Video

Video Exclusive: American Joins Kurds' Anti-IS Fight

The United States and other Western nations have expressed alarm about their citizens joining Islamic State forces in Syria and Iraq. In a rare counterpoint to the phenomenon, an American has taken up arms with the militants' Syrian Kurdish opponents. Elizabeth Arrott has more in this exclusive profile by VOA Kurdish reporter Zana Omer in Ras al Ayn, Syria.
Video

Video South Korea Confronts Violence Within Military Ranks

Every able-bodied South Korean male between 18 and 35 must serve for 21 to 36 months in the country’s armed forces, depending upon the specific branch. For many, service is a rite of passage to manhood. But there are growing concerns that bullying and violence come along with the tradition. Reporter Jason Strother has more from Seoul.
Video

Video Comanche People Maintain Pride in Their Heritage

The Comanche (Indian nation) once were called the “Lords of the Plains,” with an empire that included half the land area of current day Texas, large parts of Oklahoma, New Mexico, Kansas and Colorado.The fierceness and battle prowess of these warriors on horseback delayed the settlement of most of West Texas for four decades. VOA’s Greg Flakus reports from Lawton, Oklahoma, that while their warrior days are over, the 15,000 members of the Comanche Nation remain a proud people.
Video

Video Turkey Campus Attacks Raise Islamic Radicalization Fears

Concerns are growing in Turkey of Islamic radicalization at some universities, after clashes between supporters of the jihadist group Islamic State (IS) or ISIS, and those opposed to the extremists. Pro-jihadist literature is on sale openly on the streets of Istanbul. Critics accuse the government of turning a blind eye to radicalism at home, while Kurds accuse the president of supporting IS - a charge strongly denied. Henry Ridgwell reports from London.
Video

Video Syrian Defector Leaks Shocking Photos of Torture Victims

Shocking photographs purporting to show Syrian torture victims are on display at the U.S. Holocaust Memorial Museum in Washington. The museum says the graphic images are among thousands of photographs recently smuggled out of Syria by a military policeman-turned-defector. As VOA reporter Julie Taboh reports, the museum says the photos provide further evidence of atrocities committed by the government of Syrian President Bashar al-Assad against its own people.
Video

Video Drought-Stricken California Considers Upgrading Water System

A three-year drought in California is causing a water shortage that is being felt on farms and cities throughout the state. As VOA's Mike O’Sullivan reports, water experts, consumers and farmers say California needs to make changes to cope with an uncertain future.
Video

Video TechShop Puts High-tech Dreams Within Reach

Square, a business app and card reader, makes it possible to do credit card transactions through cell phones. But what made Square possible? VOA’s Adrianna Zhang and Enming Liu have the answer.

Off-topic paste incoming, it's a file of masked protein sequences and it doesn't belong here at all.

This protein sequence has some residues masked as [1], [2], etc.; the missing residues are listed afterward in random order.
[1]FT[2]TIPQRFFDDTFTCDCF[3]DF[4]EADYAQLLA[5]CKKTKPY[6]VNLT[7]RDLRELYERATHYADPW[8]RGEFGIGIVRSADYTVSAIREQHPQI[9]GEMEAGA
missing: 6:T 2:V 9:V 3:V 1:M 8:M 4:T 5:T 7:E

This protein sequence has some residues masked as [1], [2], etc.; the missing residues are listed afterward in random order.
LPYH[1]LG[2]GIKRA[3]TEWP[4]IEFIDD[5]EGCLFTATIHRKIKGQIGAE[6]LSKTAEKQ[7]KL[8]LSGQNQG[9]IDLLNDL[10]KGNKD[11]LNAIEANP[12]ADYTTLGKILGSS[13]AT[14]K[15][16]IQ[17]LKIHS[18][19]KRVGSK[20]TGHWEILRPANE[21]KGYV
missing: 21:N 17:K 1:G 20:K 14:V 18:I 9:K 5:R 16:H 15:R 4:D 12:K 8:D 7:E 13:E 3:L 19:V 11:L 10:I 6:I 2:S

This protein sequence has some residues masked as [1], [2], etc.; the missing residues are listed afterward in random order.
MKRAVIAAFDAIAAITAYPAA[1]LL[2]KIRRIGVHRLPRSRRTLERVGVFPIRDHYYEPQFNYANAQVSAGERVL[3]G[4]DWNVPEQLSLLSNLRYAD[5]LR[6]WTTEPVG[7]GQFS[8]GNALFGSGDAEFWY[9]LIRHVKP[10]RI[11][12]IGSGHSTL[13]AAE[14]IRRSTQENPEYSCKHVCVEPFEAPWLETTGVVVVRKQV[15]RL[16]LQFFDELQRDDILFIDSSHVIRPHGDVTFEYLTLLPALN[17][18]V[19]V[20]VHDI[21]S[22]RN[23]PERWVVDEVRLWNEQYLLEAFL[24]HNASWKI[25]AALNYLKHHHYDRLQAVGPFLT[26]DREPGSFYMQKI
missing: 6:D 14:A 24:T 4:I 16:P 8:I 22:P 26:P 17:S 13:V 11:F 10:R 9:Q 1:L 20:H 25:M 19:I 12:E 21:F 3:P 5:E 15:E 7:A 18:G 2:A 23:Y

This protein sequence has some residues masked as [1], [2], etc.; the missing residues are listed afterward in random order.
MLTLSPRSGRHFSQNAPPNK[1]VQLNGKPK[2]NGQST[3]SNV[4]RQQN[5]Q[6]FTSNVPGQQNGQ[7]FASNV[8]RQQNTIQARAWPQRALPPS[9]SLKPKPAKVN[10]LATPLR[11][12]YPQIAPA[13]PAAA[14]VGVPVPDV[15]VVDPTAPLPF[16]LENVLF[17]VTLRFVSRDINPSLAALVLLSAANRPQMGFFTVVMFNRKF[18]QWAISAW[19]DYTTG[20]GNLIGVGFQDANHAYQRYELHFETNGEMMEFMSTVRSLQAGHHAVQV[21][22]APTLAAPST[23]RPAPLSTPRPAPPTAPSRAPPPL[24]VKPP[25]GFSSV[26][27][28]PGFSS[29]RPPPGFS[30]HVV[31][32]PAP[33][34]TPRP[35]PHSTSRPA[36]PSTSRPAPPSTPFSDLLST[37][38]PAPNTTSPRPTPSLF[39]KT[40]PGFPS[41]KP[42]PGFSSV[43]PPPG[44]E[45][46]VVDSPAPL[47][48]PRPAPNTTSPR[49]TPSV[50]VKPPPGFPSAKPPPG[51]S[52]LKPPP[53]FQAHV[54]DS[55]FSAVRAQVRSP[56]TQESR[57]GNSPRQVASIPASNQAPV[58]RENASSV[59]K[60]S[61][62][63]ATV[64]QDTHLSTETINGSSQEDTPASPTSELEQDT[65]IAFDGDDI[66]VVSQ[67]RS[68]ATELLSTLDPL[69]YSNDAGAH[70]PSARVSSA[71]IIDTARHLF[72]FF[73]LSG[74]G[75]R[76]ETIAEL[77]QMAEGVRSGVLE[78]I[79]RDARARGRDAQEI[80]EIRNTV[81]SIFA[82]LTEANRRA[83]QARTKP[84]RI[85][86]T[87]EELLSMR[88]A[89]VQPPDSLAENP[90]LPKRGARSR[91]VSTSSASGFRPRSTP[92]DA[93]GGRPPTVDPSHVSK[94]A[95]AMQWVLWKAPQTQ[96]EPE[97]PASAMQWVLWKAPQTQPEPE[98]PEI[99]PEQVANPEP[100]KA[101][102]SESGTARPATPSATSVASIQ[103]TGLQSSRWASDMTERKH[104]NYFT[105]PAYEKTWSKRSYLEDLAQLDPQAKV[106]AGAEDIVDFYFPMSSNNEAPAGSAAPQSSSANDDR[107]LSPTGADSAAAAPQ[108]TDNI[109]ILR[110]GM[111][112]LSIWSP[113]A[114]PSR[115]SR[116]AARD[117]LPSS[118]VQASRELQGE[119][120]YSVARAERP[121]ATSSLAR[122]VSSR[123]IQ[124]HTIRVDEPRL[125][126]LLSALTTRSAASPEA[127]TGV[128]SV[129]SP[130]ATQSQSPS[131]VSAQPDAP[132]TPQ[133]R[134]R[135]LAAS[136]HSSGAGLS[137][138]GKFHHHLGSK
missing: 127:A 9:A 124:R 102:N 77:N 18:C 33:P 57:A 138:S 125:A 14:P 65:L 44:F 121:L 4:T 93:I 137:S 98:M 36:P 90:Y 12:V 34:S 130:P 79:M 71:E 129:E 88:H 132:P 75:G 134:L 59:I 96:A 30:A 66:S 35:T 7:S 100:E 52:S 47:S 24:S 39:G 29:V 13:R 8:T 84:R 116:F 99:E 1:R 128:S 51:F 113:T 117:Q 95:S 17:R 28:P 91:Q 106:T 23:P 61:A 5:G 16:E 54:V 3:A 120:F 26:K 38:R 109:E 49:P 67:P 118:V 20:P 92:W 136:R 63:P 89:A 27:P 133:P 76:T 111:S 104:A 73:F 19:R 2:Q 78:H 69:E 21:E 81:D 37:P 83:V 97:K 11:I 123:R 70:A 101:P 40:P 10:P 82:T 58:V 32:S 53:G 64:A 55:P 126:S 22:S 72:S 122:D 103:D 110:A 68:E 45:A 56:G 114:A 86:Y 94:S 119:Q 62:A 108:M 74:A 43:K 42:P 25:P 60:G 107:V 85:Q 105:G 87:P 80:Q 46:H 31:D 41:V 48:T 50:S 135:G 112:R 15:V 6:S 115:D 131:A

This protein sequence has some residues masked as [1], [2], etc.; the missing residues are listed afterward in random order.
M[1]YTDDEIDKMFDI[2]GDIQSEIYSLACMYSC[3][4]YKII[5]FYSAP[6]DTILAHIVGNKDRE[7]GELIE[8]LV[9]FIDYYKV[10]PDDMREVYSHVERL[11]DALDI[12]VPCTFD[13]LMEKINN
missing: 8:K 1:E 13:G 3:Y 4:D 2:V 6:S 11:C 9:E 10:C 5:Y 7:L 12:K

Video

Video Church for Atheists Goes Global

Atheists, by definition, do not believe in God. So they should have no need of a church. But two years ago, a pair of British stand-up comedians decided to create one. Sanderson Jones and Pippa Evans told the BBC they envisioned “something like church but without God". Their “Sunday Assembly” movement has grown from a single congregation in London to dozens of churches around the world. Reporter Mike Osborne visited with the members of a Sunday Assembly that now meets regularly in Nashville.
Video

Video Robot Locates Unexploded Underwater Mines

Many educators believe that hands-on experience is the best way to learn. Proving that the method works is a project developed by a group of students at the Stevens Institute of Technology, in Hoboken, New Jersey. They rose up to a challenge posted by the U.S. Department of Defense and successfully designed and built an underwater robot for locating submerged unexploded ordnance. VOA’s George Putic reports.
Video

Video Liberia's JFK Hospital Reopens After Temporary Ebola Exposure

JFK Hospital is Liberia’s largest and one of its oldest medical facilities. The hospital had to close temporarily following the deaths of two leading doctors from Ebola. It is now getting back on its feet, with the maternity ward being the first section to reopen. Benno Muchler has more for VOA News from Monrovia.
Video

Video Hong Kong Protests Expose Generation Gap

Most of the tens of thousands of protesters in Hong Kong are students seeking democracy. Idealistic youths say while the older generation worries about the present, they are fighting for the territory's future. VOA's Daniel Schearf reports from Hong Kong.
Video

Video Liberians Living in US Struggle From Afar as Ebola Ravages Homeland

More than 8,000 Liberians live in New York City, more than in any other city outside of Liberia itself. As VOA’s Bernard Shusman reports, with the Ebola virus ravaging their homeland, there is no peace of mind for these New Yorkers.
Video

Video Kurds See War-Ravaged Kobani As Political, Emotional Heartland

Intense fighting is continuing between Islamic State militants -- also known as ISIS or ISIL -- and Kurdish forces around the Syrian town of Kobani, on the Turkish border. The U.S. said it carried out at least nine airstrikes against Islamic State positions Friday. Meanwhile the U.N. has warned that hundreds of civilians would be massacred if the town falls to the militants. Henry Ridgwell looks at the strategic significance of the city.

All About America

AppleAndroid